It is Saturday night at Gatwick airport and I am still working on an edit of the wonderful Julia Bradbury planting trees with Premier Paper Group and the Woodland Trust in Surrey. Finally finishing the video, laptop shut, I boarded the plane, the adventures begin.. (video can be seen here) For this trip myself and partner Mike are heading out to New Zealand for a six week ‘vanlife’ trip exploring both the north and south island.
I have been to NZ before, but it was about 10 years ago, and so I was very excited to head back for a second time to see what I missed, which turned out to be a lot as 18 year old Holly was very different.. and no, I did not bungy jump again… nor will I ever!
Our first stop was Auckland where we met up with some friends then took our little van up to the Bay of Islands. We had the best kumara chips in the whole of NZ here in Russell and it is also where we booked an eco boat ride. We were hoping to swim with dolphins, but once we found a pod they had juveniles so we couldn’t. I am glad they stick to protocol and don’t take advantage just for the money. But luckily, as I was testing out the new mirrorless Canon EOS R from Park Cameras I happened to get some lovely shots from the boat! I found the camera much lighter than my 70D and the fact I could use my lenses with the adapter really helped. There are a few settings which are in different places which takes time to get used to, but once you have, it is a wonderful alternative to an SLR camera.
Our journey then continued through the north island gradually heading towards Wellington. During our walks we found some lovely hidden beaches, some gigantic Kauri trees over two thousand years old and of course some wonderful waterfalls. The best thing of all was the lack of plastic pollution, probably in the whole six weeks I saw about five pieces.
You can’t take a trip to the north without recognising some of the most stunning volcanoes (whether you’ve watched Lord of the Rings or not!) Maori legend says that the beautiful Pihanga has to choose a husband and all seven males had to battle for her. The last battle of the mountains was between Taranaki and Tongariro – which was a burning battle of rage, where, in the end Taranaki was defeated and he retreated to the west coast carving out the Wanganui River on his way. There are a lot of Maori legends but I think this is my favourite.
Once in Wellington, our ferry crossing was delayed by a few hours because of the weather, but once we were onboard it couldn’t have been nicer, even if it was a bit windy! Once on the south island we took to the water once again, and the perfect bag for this was our 20l Overboard rucksack. We brought it with us as it was lightweight, also it’s so easy to roll up in our luggage and pull out for snorkelling, kayaking and other water adventures..
On the south island, thanks to Viewranger we managed to plan and map out a decent day walk pretty much every other day.
Some of our favourite walking locations were along the Abel Tasman Coastal Track, which was mainly flat but you had contact with the sea throughout. Inland we headed to Arthur’s Pass, where were trotted up Avalanche Peak. We woke up at 3am to start walking up to Roy’s Peak for the sunrise. They are all so different but all were truly spectacular!
Then there’s the wildlife…
I am so glad I had my camera and brought a variety of lenses with me. The kea were very inquisitive and at the top of Avalanche Peak they joined us near the top as if to say ‘come on slow coach, nearly there!’ Then you have the seals. One of the best places we went was Surrat Beach and Shag Point. We went to the latter on Christmas Day and saw hundreds of seals just resting on the rock. We stayed for hours just watching their behaviour and how they interact with each other. It is fascinating. Then of course you have the whales. Kaikoura, whale watching capital… the good thing here is that there is only one company who have boats that go out, and they do not get too close and give the whales space. I have to say that I did get a bit queasy (twice actually) but that didn’t seem to matter when there were whales to watch.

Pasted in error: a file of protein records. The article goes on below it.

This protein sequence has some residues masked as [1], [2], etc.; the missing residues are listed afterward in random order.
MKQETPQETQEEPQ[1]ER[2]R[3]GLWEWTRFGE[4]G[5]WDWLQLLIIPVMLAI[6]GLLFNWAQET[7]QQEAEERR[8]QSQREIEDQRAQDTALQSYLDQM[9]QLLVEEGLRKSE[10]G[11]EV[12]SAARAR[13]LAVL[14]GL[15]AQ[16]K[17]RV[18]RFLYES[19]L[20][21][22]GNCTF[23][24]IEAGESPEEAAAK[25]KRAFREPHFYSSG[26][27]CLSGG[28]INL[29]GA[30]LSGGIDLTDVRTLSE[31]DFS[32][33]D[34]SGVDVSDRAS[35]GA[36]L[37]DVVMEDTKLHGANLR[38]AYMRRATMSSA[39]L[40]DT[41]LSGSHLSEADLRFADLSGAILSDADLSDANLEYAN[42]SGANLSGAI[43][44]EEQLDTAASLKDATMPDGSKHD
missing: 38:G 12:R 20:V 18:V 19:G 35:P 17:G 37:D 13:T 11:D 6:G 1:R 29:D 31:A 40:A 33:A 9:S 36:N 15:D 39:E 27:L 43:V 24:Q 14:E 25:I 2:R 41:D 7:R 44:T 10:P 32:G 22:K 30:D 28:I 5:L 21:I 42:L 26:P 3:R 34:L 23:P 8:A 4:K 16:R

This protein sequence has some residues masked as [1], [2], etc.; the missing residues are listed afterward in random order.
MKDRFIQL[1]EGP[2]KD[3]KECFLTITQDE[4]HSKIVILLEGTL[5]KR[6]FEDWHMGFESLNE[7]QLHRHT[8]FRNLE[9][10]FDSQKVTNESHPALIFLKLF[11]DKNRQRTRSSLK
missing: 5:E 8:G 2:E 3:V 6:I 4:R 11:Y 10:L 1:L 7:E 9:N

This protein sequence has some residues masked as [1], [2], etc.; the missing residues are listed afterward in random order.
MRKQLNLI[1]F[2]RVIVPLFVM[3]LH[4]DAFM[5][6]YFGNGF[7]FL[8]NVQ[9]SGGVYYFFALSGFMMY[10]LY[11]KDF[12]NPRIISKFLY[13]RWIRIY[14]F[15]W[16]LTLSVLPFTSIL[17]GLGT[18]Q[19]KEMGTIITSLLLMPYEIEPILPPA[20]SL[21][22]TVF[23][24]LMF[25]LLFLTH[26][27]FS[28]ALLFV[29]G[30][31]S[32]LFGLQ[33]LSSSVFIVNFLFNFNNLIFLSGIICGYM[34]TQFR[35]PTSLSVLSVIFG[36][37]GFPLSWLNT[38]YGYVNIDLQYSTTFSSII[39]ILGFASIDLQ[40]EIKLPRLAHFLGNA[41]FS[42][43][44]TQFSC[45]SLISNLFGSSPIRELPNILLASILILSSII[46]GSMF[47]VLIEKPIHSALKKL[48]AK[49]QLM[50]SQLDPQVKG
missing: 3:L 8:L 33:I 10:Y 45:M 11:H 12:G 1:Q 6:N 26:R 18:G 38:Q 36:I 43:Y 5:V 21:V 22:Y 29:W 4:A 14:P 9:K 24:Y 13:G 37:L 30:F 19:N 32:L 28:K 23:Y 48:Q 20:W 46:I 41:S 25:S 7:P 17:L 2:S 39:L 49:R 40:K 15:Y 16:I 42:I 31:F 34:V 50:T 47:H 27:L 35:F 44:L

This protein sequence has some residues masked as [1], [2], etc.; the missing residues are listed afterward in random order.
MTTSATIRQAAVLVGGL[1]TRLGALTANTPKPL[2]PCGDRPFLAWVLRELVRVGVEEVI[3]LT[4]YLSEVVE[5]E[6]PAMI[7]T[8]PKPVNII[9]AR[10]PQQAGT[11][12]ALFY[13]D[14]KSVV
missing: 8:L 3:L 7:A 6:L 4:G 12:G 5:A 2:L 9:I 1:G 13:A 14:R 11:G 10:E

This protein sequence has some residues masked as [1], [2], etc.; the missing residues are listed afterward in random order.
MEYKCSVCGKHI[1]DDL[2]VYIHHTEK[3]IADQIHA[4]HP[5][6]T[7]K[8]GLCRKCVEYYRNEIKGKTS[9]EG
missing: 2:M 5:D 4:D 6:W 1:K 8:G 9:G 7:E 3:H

This was our first van trip and the great thing about doing it in a campervan was the flexibility. Tired, no problem just pull up. Fancy a cuppa, no problem just pull up. Everywhere we stopped was beautiful, I can’t think of one place we went and thought we best be moving on. But if you do fancy something a bit more structured I found out that the Camping and Caravanning Club run escorted tours where they have packaged together some highlights on both the south and north island. It’s worth checking out. On our trip we were freedom camping, I could write a whole other blog about that! But I have to say, we found some spectacular spots.
I have been thinking about what was the most useful piece of kit that I brought with me.. and I have to say that my Water-to-Go bottle was probably up there in the top 5 pieces. Along with my mini photo printer and watercolours! Whilst the bottle can’t make salt water drinkable, it can be filled up from any water source. Now I know that there are more polluted countries than NZ but for the type of trip that we had it really was very useful! My TOG Buff is of course on my list too.. Also I am so glad I packed our waterproofs, so even if the weather was pants we still managed to get up the mountains. No excuses! I think that Cotswold Outdoor have the best selection of waterproofs and their staff are knowledgeable so can help you out.
Overall, I would most definitely go back to NZ. The scenery is just stunning, the people are lovely and the weather is pretty much perfect (who minds a bit of drizzle!) I would highly recommend spending no less than 6 weeks there though as it is a long way and even 6 weeks really isn’t long enough!